Forget about the Touch Cover on Surface

The invite only event for journalists not only had a presentation from the head of Microsoft Australia – Pip Marlow, but also provided a chance to get hands-on with...

Surface touch and type cover

The invite only event for journalists not only had a presentation from the head of Microsoft Australia – Pip Marlow, but also provided a chance to get hands-on with some brand new Windows 8 hardware. Those of you who have pre-ordered will be acutely aware that Surface tablets aren’t shipping until November 6th, but there’s a few already in the country (flown in last night).

Media had the opportunity to try out both the Touch cover and Type cover for Surface. After years at the keyboard, I can type quickly on a standard keyboard. My daily keyboard is the MacBook Air, but I also use the Logitech keyboard for iPad. These two keyboards form the basis of my comparisons.

The touch cover was soft to the touch and as you’d expect with that ultra-thin design, there’s no give in the keys at all. This means typing on a hard surface is essentially a very similar experience to typing on a touchscreen. Most of the time you’ll be hitting the wrong keys and wind up looking at your fingers.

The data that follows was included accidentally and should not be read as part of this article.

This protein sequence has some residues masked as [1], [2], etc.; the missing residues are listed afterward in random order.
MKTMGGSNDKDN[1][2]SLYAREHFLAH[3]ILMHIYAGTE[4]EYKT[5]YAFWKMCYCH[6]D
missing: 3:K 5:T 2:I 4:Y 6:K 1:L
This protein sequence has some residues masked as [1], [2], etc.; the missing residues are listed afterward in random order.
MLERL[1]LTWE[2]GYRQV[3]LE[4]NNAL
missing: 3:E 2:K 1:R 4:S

The type cover on the other hand was very close in usability, probably a little better due to key placement, than the Logitech Ultrathin iPad cover. The keys were easy to distinguish and gave a reassuring confidence when pressed. I was magnitudes more accurate and fast with the touch cover.

For those that can’t touch type and need to look at your fingers, when driving the keyboard, the touch cover will be fine and save you a few mm. For those speedy typists out there, go with the type cover if you want to be at all productive on the Surface.

Surface touch and type cover

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This post is authored by techAU staffers. Used rarely and sparingly when the source decided to keep their identity secret, or a guest author who isn't seeking credit.